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Charlie Higson: Fleming’s books are insanely readable


1st Jan 2015 Meet the Author

Charlie Higson: Fleming’s books are insanely readable

Charlie Higson recalls how he got into American crime novels and praises Ian Flemming for mastering the plot-based action-adventure genre.

Comedian and author Charlie Higson found fame writing and performing with Harry Enfield and Paul Whitehouse in The Fast Show. He’s also written 17 novels, including seven about James Bond’s schooldays at Eton.

The Gormenghast Trilogy by Mervyn Peake

I was 14 when I read this, and living a very conventional life near Sevenoaks, Kent. My father would commute off to work in the City with a bowler hat, like in a classic Monty Python sketch. We lived in the countryside, and I had a rather solitary existence, walking through the woods with the dogs the whole time. I read and wrote a huge amount. I loved books that took me out of my rather mundane life into different worlds. Gormenghast is so perfectly described—a vast Gothic castle in which there are so many characters that teenagers identified with, such as the disaffected Steerpike. The perfect fantasy novel.

Pop. 1280 by Jim Thompson

A fellow student at the University of East Anglia switched me on to American crime novels, a genre I’d previously looked down on. I’m not interested in detective stories where you try to work out whodunnit by following lots of clues—I like to get inside the mind of the killer and, in this sinister work about a small-town sheriff, you do just that.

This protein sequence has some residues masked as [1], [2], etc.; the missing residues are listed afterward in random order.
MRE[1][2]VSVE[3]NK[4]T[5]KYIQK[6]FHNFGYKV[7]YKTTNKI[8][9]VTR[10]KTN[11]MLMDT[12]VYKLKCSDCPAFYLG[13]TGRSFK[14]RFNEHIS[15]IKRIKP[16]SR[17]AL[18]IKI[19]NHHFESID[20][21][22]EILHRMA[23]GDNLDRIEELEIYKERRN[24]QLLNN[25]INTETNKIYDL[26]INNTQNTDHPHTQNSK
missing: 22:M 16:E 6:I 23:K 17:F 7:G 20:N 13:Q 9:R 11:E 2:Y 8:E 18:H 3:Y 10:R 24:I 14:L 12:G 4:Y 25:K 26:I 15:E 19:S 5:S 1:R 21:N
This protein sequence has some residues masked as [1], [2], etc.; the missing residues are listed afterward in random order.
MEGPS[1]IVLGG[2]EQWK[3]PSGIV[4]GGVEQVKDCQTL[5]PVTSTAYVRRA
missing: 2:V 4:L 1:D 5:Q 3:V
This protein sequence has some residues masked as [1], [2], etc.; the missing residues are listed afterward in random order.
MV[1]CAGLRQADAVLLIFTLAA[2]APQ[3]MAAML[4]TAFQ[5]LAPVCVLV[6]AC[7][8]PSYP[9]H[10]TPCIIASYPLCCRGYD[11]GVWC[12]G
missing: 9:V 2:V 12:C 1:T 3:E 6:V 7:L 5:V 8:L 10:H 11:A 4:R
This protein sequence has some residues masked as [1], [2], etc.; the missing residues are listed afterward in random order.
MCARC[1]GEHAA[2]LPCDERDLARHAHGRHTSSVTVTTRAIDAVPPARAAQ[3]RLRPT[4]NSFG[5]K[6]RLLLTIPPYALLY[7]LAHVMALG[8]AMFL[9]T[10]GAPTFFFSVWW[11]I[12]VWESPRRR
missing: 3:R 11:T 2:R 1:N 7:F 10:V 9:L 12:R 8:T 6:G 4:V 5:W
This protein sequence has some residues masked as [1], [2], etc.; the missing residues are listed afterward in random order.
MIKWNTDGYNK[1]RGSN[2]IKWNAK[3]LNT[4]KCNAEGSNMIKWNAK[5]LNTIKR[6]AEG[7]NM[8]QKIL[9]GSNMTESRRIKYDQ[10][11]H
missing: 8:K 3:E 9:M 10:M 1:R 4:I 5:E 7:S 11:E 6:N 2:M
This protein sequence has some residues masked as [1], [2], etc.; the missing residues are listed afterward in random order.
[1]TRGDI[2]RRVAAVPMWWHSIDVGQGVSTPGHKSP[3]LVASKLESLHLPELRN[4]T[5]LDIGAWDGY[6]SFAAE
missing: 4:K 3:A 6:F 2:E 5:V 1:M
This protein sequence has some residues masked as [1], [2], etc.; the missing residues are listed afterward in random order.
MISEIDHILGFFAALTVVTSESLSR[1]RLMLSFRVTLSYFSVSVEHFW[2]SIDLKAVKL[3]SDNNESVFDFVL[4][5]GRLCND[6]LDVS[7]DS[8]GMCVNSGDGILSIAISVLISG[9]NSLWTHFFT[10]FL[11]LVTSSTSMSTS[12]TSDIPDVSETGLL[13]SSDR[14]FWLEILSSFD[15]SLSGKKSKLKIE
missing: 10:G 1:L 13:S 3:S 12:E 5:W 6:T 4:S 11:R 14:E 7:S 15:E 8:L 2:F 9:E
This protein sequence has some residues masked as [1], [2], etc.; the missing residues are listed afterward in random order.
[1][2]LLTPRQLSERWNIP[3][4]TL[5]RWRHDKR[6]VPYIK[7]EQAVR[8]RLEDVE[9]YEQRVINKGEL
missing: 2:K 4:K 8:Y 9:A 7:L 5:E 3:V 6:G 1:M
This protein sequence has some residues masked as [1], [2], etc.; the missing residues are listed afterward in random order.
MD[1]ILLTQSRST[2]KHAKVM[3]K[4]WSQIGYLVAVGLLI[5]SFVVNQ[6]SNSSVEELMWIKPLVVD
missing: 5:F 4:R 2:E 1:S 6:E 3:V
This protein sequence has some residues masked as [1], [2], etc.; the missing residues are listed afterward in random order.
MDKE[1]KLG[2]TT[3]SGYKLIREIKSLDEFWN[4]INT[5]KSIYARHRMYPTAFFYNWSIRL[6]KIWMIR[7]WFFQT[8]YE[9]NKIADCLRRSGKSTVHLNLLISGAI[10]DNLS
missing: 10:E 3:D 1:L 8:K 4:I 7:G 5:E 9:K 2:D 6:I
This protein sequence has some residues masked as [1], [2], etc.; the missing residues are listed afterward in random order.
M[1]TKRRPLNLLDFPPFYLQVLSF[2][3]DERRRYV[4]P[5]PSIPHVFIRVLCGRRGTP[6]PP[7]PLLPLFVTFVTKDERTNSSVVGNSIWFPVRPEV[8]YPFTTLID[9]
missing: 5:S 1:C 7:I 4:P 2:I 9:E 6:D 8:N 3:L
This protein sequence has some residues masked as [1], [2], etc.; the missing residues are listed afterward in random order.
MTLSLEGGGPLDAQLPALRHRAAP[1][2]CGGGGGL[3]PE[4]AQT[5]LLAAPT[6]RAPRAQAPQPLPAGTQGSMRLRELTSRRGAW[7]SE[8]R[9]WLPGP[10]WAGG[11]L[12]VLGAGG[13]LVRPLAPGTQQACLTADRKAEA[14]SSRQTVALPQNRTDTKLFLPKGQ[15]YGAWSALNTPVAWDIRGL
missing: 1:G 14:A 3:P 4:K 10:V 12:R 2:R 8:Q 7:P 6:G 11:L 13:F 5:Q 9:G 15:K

Jim Thompson is the greatest of them all when it comes to darkness. He had a very troubled life and was an alcoholic—yet he was also a very fine writer. I don’t think anyone before or since has written so well about the effect of the fragmented mind.

From Russia with Love by Ian Fleming

It was a great privilege to write about James Bond’s teen years in my Young Bond series. This is the first Bond novel I ever read and it’s an excellent starting point. Fleming’s books are insanely readable and, after I read this one, I did that obsessively male thing where I went back to the very first—Casino Royale—and worked my way through the whole sequence in the correct order. Fleming wrote the template for plot-based action-adventures.